14-10-09

Bleed for me

"(..)

C'mon bleed
C'mon bleed
C'mon bleed
Bleed for me

We'll strap you to a pipe
Electrodes on your balls
C'mon scream
C'mon writhe
Face down in a pool of piss

C'mon bleed
C'mon bleed
C'mon bleed
Bleed for me

In the name of world peace
In the name of world profits
America pumps up our secret police
America wants fuel
To get it, it needs puppets
So what's ten million dead?
If it's keeping out the Russians

(..)"

Dead Kennedys, 1982, any of many lyrics sites.


Indulge me (meaning: I'll indulge myself anyway, thank you very much!).

It's been busy; haven't had a chance to take things in new directions, & feel a need to be outspoken. That means I'll take the liberty to be brief and all mystical-like as behooves one who is convinced the populace needs it short & simple (peace, love & climate change and stuff). In other words: awaiting the time to find a good quote, I will for this once try my best not to be myself.

(anyway, as people slowly realize the 60s were a problem & we're in desperate need of a come-back of the 80s, i.e. it's time for what was marginal in the 80s to become the fucking mainstream already)

As follows:

1. First there was the word. The word created men. Man discovered the world. World & word will never co-incide. The word will converge to the world. The world will be full to the brim of this word. Word and world are forever separated by at least an 'L' (in smaller case, to be exact). Note: when I say 'man' & 'men' I do refer to women.

and,

2. There is always something wrong with Utopian type societies, even in ideal cases. Such was the point of much post-WWII literature. It is really not too much to ask to go figure out what is commonly wrong in all these utopian rêveries. It suffices to go all destructive on this common element & deny existence to anything that has even the remotest tendency to evolve into something that might include that element.

So let's take these two together. Abusing words for the 'good of ..' is the surest no-no. It goes to the core of what we are and ever can be and it is common to Utopian dreams and nightmares from Wilde over Kraus to Orwell.

To take a case in point: let's examine the use of the term 'politically correct'. When somebody uses this term in a pejorative sense you know you have a number 1 that is combined with a number 2 (as per the above numbering scheme).

Indeed, there is nothing pejorative about being politically correct. As can be easily & conclusively demonstrated as per the following:

- using words to express something that is correct is a proper use of words

- expressing something that is correct politically is both possible and informative

On top of which it being obviously highly relevant to be correct from a political point of view. For instance it is politically correct to prefer freedom of speech. On analysis this entails that only such acts as can be properly classed as 'speech' are free. This in turn excludes any pronouncement on non-speech acts such as shouting, singing, baby talk, talking nonsense and - in general - uttering non-propositional content in ways loosely similar to the use of language or words. Not that they are restricted or not allowed; far from it, as far from it being restricted or unallowed to fart in public; they are simply not speech acts. And therefore not to be confounded with politically correctly vindicated free acts of speech.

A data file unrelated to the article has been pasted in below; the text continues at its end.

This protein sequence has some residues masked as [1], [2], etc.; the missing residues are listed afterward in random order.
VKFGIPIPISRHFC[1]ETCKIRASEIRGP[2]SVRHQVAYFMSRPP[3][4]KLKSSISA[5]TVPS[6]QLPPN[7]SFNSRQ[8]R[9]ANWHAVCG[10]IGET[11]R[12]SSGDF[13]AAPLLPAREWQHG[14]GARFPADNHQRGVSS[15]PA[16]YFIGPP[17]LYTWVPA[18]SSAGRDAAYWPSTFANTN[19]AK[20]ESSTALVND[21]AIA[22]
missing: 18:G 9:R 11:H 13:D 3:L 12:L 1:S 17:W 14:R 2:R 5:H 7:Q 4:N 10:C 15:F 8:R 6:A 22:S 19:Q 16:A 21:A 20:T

So here we have a specifically sophisticated (call it: libertarian) abuse of words. The pejorative use of 'politically correct' is incorrect. Not just politically incorrect but just - simply - incorrect. Strictly speaking it's not even a speech act, and it would be fully consistent to disallow that specific use of that specific concatenation of words (which is not to say, obviously, that it should be disallowed or that it would be correct to do so).

To conclude with our specific example: the pejorative use of 'politically correct' is an instance of authoritarian behaviour (this statement is correct, by the way). This type of authoritarian behaviour is a political nuisance at best (this statement is politically correct). The use of this statement under the misleading umbrella of libertarian with a non-coincidental objective of creating pleasurable associations with 'liberty' is, well, doubly misleading (being mild here). There is no limit to this abuse. It has been on record that some 'libertarians' have made use of the work of G. Orwell in defense of their specific though crime (better; absence-of-thought crime).

Clearly there are things (were things, will be things) that are passed off as politically correct which are not (were not, will not be) correct (above you found a very complex one exposed; the simpler ones are - hmmm - simpler to expose). They have to be exposed to be incorrect (or, more narrowly, politically incorrect). That can be done in a variety of ways the most ineffective of which is probably this one.

I will leave it smugly up to the reader to generalize thes messages to other uses of words in an effort to obstruct the progression towards truth and the development of language as such.

A hint for demystification: to illustrate the last two paragraphs I refer to the quote I have quoted above.


Whilst writing this I was listening to Bronski Beat, The Age of Consent.

22:19 Gepost door Guido Nius in Muziek | Permalink | Commentaren (0) | Tags: pop culture, decadence, language, universals, boldness |  Facebook |

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